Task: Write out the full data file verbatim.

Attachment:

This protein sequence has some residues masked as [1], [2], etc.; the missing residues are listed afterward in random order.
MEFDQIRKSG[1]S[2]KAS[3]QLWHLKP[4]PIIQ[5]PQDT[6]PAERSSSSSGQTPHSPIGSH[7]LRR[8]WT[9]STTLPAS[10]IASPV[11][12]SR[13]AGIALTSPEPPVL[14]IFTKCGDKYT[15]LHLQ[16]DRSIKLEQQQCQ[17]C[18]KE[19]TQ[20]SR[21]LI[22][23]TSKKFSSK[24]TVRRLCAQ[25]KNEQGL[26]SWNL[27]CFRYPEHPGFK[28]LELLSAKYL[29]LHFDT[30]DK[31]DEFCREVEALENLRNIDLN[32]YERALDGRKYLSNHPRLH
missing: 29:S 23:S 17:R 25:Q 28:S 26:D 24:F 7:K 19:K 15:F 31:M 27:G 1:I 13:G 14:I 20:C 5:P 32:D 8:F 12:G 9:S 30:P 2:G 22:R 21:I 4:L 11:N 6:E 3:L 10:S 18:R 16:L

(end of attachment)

This protein sequence has some residues masked as [1], [2], etc.; the missing residues are listed afterward in random order.
MEFDQIRKSG[1]S[2]KAS[3]QLWHLKP[4]PIIQ[5]PQDT[6]PAERSSSSSGQTPHSPIGSH[7]LRR[8]WT[9]STTLPAS[10]IASPV[11][12]SR[13]AGIALTSPEPPVL[14]IFTKCGDKYT[15]LHLQ[16]DRSIKLEQQQCQ[17]C[18]KE[19]TQ[20]SR[21]LI[22][23]TSKKFSSK[24]TVRRLCAQ[25]KNEQGL[26]SWNL[27]CFRYPEHPGFK[28]LELLSAKYL[29]LHFDT[30]DK[31]DEFCREVEALENLRNIDLN[32]YERALDGRKYLSNHPRLH
missing: 29:S 23:S 17:R 25:Q 28:S 26:D 24:F 7:K 19:K 15:F 31:M 27:G 1:I 13:G 14:I 20:C 5:P 32:D 8:F 12:G 9:S 30:P 2:G 22:R 21:I 4:L 11:N 6:E 3:L 10:S 18:R 16:L